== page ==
COLUMBIA, S.C. — After six hours of debate Wednesday night the South Carolina House passed its version of the education reform bill.
With an overwhelming majority, the House passed the “South Carolina Career Opportunity and Access for All Act” with a 113-4 vote.
Earlier in the evening, the bill was amended to be titled the “South Carolina Education, Career Opportunity, and Access for All Act.”
Before the vote, lawmakers spent hours debating more than 40 amendments. The chamber passed some of them, including giving every teacher and full-time librarian a 30-minute break during the school day.
However, the evening was not without political dramatics.
After every proposed amendment was discussed, Representative John King (D), having been frustrated with several of his amendments being tabled, asked Speaker Jay Lucas (R) to read the bill in its entirety.
The request merited a collective groan from many of the representatives, anxious to vote on the bill after nearly six hours of debate.
After King’s request, some Republican representatives asked the Speaker if they could reconsider the 30-minute break amendment, which had already been discussed twice that evening.
Democratic Minority Leader Todd Rutherford and Speaker Lucas spoke to King during a 2-minute break, and when the Speaker reconvened, he said King had withdrawn his request.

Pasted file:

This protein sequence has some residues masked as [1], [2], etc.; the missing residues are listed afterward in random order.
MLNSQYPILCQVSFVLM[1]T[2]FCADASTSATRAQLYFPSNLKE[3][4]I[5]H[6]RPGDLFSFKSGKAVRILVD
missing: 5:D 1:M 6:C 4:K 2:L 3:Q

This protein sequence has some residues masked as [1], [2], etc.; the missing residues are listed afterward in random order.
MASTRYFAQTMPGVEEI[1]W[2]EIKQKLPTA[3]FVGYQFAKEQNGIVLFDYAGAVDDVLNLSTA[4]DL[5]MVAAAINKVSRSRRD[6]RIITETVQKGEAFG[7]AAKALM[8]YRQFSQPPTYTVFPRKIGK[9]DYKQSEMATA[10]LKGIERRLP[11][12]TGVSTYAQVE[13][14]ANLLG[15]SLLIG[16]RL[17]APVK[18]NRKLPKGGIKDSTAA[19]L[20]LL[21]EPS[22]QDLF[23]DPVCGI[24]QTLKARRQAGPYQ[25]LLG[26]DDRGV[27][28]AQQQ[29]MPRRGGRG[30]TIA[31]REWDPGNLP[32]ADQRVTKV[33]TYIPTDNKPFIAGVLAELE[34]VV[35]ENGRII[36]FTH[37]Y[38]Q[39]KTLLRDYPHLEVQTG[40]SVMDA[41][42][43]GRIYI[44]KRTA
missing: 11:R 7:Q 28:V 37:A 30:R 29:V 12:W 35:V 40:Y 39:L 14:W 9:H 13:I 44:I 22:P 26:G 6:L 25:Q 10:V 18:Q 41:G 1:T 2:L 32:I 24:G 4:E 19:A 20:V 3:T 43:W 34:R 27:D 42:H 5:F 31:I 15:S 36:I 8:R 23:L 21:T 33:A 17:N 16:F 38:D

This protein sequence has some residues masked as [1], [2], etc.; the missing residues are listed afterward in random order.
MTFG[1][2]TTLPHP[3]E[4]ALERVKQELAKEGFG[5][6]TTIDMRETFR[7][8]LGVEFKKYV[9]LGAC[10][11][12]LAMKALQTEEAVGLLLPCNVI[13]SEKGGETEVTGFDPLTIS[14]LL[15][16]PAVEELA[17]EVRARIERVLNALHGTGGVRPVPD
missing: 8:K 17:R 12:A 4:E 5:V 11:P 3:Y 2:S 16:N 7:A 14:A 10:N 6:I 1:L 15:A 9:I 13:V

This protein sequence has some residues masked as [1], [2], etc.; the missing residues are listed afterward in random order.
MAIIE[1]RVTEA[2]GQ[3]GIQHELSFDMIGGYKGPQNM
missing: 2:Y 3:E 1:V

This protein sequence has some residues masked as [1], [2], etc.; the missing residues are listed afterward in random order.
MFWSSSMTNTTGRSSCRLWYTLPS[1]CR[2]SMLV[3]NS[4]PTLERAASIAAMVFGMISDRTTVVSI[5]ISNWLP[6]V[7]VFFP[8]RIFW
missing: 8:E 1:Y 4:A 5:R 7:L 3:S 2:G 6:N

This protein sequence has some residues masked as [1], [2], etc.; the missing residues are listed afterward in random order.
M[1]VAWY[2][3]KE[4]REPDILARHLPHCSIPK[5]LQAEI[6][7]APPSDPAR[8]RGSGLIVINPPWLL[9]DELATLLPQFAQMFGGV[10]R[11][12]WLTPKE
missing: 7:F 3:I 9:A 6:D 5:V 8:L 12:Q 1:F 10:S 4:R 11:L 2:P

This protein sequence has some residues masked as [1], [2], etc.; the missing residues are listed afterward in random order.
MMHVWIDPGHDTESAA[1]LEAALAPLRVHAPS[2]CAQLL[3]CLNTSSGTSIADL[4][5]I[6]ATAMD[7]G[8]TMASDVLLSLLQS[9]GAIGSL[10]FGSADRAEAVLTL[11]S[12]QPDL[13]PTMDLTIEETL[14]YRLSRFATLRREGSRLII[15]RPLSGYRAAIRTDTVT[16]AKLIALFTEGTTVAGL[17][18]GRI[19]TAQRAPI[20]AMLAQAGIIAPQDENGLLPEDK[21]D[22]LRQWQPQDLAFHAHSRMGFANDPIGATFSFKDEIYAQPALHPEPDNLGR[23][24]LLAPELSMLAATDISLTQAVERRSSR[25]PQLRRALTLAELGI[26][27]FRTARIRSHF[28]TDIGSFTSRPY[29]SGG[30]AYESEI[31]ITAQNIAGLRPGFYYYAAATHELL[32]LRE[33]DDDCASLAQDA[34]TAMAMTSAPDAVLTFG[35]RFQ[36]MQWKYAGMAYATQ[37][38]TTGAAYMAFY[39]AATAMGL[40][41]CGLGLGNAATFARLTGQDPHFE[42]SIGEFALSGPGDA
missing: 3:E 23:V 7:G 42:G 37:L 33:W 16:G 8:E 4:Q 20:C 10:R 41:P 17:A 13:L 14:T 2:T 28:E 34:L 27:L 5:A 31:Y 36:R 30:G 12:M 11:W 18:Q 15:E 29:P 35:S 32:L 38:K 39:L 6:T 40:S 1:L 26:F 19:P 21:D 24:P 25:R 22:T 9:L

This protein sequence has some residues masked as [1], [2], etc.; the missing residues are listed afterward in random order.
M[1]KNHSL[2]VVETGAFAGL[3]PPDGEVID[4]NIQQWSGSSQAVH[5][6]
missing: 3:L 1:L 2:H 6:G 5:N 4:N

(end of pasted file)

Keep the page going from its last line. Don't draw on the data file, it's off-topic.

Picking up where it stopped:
The vote happened moments later.
Education and Public Works Committee Chair and Republican Rita Allison called it a victory.
“Feel very good about it, I feel what we’ve done for the teachers and students of the state—I think I said earlier on this state is only as strong as its weakest links and we want to make sure every child in this state has the same opportunity for a quality education,” Allison said.
Fellow supporters of the bill say even with it passing the House, the work to fix education in the state of South Carolina is not done.
“Don't put it on a shelf and let it accumulate dust. Every few years it needs to come off the shelf, we need to look at it again, we need to make sure are we still accommodating 21st century students and 21st century workers?” said Rep. Raye Felder (R).
Felder serves on the Education and Public Works Committee and had a prominent role in pushing the legislation.
The bill also had wide spread support across both parties and those typically in the minority said there's a reason they supported this bill with their Republican colleagues.
“Everybody had their input, that's why we started with one bill, and then the first thing we did was amend it and struck all of that language and replaced it with language that was developed after talking with students and parents and teachers and that replacement was a much much better bill,” said Rep. Mandy Powers Norrell (D).
Now, the job is up to the Senate to pass their version of the bill. The Senate version is still in committee.
If the bill were to pass in the Senate, it would go to conference to work out the differences between the two chambers. Then, it would go to Governor Henry McMaster (R) for approval.
On Wednesday morning, he tweeted his support of the House bill.